In the Mood for Love shows the love between a man and a woman not more in words but in the vividness of color and design of exquisite qui pao dresses, the contrast of streetlamps and empty roads, the directness of simple conversation, and the despair engraved in the couple’s faces.

Love is the theme and love is the plot, even if it is barely whispered and gazed at only obliquely. By only suggesting its theme, the movie says much about it. By dwelling and probing love’s indecision and unexpressed passion, the movie hinges you to it. It reveals things about you that only you know, since even the emotions of the characters are kept private.

There is loss, there is despair and regret, but after all of it, there is longing. Still intense, but failing, no different from the faded music that plays across like a secondary theme.

Maggie Cheung appears in WestEast Magazine #15: Hong Kong, 2005 on the cover and in numerous editorials, the one below dressed in Balenciaga as styled by Nicolas Ghesquière. She also appears through the eyes of Sarah Moon and Alber Elbaz for Lanvin.

She has been photographed by Scott Schuman in Shanghai and by dans Paris (now Garance Doré), and reappears in WestEast Magazine #24: GlobalizAsian, 2008.

Maggie Cheung speaks three languages in Clean, the movie that wins her the Palm d'Or for Best Actress. She sings.

Some more info on Maggie

Friday, July 25, 2008

How punk lost its funk

How punk lost its funk
By Miguel Paolo Celestial
Published in The Philippine Star, 17 October 2007

It was only recently, 2006 spring-summer to be precise, that Vivienne Westwood released her “anti-propaganda” t-shirts, the most famous of which was the one she designed for a human rights organization. It bore the text: “I Am Not A Terrorist – Please Don’t Arrest Me”. Another statement t-shirt from her collection read: “Active Resistance to Propaganda: Culture versus Dogma”, printed with the face of Rembrandt and a baby satyr.

She has released a paper, no less, with the text as its title, which expresses her frustration over contemporary culture and what she feels are its inadequacies. (In a previous interview*, Westwood declared, “Our culture is stagnant.”)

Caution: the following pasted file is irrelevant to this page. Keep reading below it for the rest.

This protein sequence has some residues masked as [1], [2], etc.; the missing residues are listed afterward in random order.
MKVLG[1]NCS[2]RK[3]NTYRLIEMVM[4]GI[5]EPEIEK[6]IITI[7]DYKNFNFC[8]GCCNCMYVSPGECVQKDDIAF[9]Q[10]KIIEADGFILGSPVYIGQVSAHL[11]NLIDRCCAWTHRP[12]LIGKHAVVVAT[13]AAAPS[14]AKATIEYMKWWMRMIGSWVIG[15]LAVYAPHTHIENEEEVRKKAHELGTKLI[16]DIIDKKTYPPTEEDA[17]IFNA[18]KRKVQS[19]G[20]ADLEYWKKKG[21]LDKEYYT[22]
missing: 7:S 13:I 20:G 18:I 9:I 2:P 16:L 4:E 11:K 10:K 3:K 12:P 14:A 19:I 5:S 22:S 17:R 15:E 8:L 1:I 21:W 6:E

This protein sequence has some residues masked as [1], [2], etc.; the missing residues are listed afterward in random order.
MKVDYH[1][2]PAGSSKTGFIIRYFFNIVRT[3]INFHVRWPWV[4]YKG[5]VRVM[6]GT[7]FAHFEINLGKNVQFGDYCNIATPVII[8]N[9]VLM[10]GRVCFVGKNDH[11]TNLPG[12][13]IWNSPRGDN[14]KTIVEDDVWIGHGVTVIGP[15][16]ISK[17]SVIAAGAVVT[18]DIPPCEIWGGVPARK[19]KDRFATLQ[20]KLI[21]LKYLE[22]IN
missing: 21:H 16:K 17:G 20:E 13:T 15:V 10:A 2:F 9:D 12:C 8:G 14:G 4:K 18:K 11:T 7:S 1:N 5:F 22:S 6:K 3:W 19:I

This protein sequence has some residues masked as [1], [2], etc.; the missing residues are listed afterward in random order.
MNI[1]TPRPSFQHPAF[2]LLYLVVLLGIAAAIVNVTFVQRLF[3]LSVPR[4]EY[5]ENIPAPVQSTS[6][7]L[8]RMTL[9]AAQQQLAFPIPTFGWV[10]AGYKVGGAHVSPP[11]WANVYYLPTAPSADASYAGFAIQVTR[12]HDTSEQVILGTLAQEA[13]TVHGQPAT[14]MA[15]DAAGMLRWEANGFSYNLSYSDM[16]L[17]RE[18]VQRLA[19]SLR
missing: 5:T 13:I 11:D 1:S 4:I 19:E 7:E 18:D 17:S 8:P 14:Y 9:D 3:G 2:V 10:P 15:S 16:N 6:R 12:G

Sounds like pretty heavy stuff from the designer who began her fashion career dressing and inspiring the influential punk rock band Sex Pistols.

Well-established and commercial, yet still widely regarded as the deviant designer of London, Vivienne Westwood has very strong ideas on culture and on subversion—the very essence of the punk movement that made her famous. She declares at the end of her paper, “This word subversive, which people brag about like it’s an accolade—well, subversion means bringing down society, undermining the society.”

But was this premise ever achieved by the band that she helped bring to iconic status? Or even earnestly worked towards? At the onset, one may say that the initial progressiveness of the group and of the movement itself may have given the idea of subversion, of genuine rebellion. But as the ideology was forgotten by the attitude, it didn’t take long for the progressive attitude to wear away from the music, and for the wild abandon of the music to finally disassociate itself from punk’s last remnant, in whatever permutation: its fashion...

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*Interview published in Arena Homme Plus #25: Post Pop, 2006

Thursday, July 24, 2008

Face Hunter: Yvan Rodic

myspace, some info, GQ: Face Hunter does New York Fashion Week

Old-school Olaf

From The Sartorialist and Face Hunter. One image had the name as title. Sounds just right.

Emo-ncipated or Emo-nstipated: Kiko Escora

Sometimes chains can weigh you down.